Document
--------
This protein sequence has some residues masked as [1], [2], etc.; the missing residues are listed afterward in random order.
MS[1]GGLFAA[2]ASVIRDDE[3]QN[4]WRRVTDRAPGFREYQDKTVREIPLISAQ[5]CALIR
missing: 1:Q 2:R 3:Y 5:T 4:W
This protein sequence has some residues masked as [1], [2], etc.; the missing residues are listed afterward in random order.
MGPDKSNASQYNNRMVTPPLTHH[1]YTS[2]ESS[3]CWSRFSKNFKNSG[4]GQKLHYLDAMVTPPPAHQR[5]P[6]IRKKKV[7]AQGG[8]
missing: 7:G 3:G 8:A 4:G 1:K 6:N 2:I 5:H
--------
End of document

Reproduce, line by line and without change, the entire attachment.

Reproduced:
This protein sequence has some residues masked as [1], [2], etc.; the missing residues are listed afterward in random order.
MS[1]GGLFAA[2]ASVIRDDE[3]QN[4]WRRVTDRAPGFREYQDKTVREIPLISAQ[5]CALIR
missing: 1:Q 2:R 3:Y 5:T 4:W
This protein sequence has some residues masked as [1], [2], etc.; the missing residues are listed afterward in random order.
MGPDKSNASQYNNRMVTPPLTHH[1]YTS[2]ESS[3]CWSRFSKNFKNSG[4]GQKLHYLDAMVTPPPAHQR[5]P[6]IRKKKV[7]AQGG[8]
missing: 7:G 3:G 8:A 4:G 1:K 6:N 2:I 5:H